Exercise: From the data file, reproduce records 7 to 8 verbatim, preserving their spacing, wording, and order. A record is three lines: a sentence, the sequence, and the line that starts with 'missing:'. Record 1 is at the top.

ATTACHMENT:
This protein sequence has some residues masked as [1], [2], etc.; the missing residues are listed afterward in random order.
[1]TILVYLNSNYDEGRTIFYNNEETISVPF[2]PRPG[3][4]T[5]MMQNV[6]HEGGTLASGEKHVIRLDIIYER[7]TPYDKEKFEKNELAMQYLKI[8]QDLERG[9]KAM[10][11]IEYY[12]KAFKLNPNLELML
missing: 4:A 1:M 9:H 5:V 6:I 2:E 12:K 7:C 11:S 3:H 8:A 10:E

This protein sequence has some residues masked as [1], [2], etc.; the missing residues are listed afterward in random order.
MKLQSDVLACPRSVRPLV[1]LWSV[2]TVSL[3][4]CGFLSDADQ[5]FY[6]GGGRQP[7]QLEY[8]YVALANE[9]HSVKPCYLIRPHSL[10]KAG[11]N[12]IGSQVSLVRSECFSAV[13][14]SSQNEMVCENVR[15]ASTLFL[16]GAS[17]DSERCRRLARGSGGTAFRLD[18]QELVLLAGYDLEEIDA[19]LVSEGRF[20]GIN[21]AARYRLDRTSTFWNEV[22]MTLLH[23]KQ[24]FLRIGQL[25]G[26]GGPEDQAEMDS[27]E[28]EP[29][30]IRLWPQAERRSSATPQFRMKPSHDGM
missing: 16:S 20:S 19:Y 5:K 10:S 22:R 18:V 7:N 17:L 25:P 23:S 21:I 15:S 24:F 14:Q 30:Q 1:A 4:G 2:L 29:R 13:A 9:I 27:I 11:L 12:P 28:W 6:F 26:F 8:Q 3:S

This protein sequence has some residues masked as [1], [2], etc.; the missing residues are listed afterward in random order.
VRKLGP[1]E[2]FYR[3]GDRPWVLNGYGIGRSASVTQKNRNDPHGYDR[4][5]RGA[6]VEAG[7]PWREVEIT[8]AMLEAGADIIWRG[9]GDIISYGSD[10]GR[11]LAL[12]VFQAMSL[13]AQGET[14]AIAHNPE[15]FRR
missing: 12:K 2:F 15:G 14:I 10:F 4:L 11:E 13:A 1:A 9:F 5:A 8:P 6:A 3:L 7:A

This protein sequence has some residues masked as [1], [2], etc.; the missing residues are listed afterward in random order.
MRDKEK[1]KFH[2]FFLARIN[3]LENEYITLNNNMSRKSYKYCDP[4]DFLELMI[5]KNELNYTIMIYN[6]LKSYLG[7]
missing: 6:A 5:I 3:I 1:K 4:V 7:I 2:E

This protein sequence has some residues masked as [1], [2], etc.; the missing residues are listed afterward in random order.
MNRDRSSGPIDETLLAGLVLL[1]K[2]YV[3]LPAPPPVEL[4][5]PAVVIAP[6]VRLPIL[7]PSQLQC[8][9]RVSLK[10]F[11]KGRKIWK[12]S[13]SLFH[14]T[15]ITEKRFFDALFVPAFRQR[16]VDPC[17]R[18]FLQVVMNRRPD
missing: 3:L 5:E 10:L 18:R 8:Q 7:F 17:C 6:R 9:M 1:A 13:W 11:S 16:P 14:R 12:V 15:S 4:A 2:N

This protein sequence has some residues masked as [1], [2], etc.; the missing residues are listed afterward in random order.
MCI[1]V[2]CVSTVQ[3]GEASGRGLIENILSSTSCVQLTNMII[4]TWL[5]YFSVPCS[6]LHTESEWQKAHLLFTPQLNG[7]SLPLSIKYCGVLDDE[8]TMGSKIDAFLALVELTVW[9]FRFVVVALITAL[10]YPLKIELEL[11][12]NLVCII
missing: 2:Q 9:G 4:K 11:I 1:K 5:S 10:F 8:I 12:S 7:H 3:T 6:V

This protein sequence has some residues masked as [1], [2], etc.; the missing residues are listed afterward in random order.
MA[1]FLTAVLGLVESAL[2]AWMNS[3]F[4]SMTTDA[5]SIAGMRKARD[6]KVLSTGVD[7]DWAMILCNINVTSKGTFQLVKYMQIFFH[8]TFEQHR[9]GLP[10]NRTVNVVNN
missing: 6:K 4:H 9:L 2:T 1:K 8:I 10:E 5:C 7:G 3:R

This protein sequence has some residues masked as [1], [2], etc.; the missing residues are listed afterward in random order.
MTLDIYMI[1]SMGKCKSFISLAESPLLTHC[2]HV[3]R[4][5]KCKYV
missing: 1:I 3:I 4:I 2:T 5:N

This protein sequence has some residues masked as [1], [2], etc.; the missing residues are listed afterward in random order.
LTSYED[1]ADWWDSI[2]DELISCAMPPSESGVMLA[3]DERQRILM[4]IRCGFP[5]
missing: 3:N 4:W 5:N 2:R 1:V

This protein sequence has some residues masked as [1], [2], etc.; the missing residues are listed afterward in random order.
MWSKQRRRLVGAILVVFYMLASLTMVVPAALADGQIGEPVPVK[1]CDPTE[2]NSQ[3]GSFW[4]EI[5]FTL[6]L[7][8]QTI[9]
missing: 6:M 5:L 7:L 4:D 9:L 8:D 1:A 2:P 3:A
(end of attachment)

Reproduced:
This protein sequence has some residues masked as [1], [2], etc.; the missing residues are listed afterward in random order.
MA[1]FLTAVLGLVESAL[2]AWMNS[3]F[4]SMTTDA[5]SIAGMRKARD[6]KVLSTGVD[7]DWAMILCNINVTSKGTFQLVKYMQIFFH[8]TFEQHR[9]GLP[10]NRTVNVVNN
missing: 6:K 4:H 9:L 2:T 1:K 8:I 10:E 5:C 7:G 3:R

This protein sequence has some residues masked as [1], [2], etc.; the missing residues are listed afterward in random order.
MTLDIYMI[1]SMGKCKSFISLAESPLLTHC[2]HV[3]R[4][5]KCKYV
missing: 1:I 3:I 4:I 2:T 5:N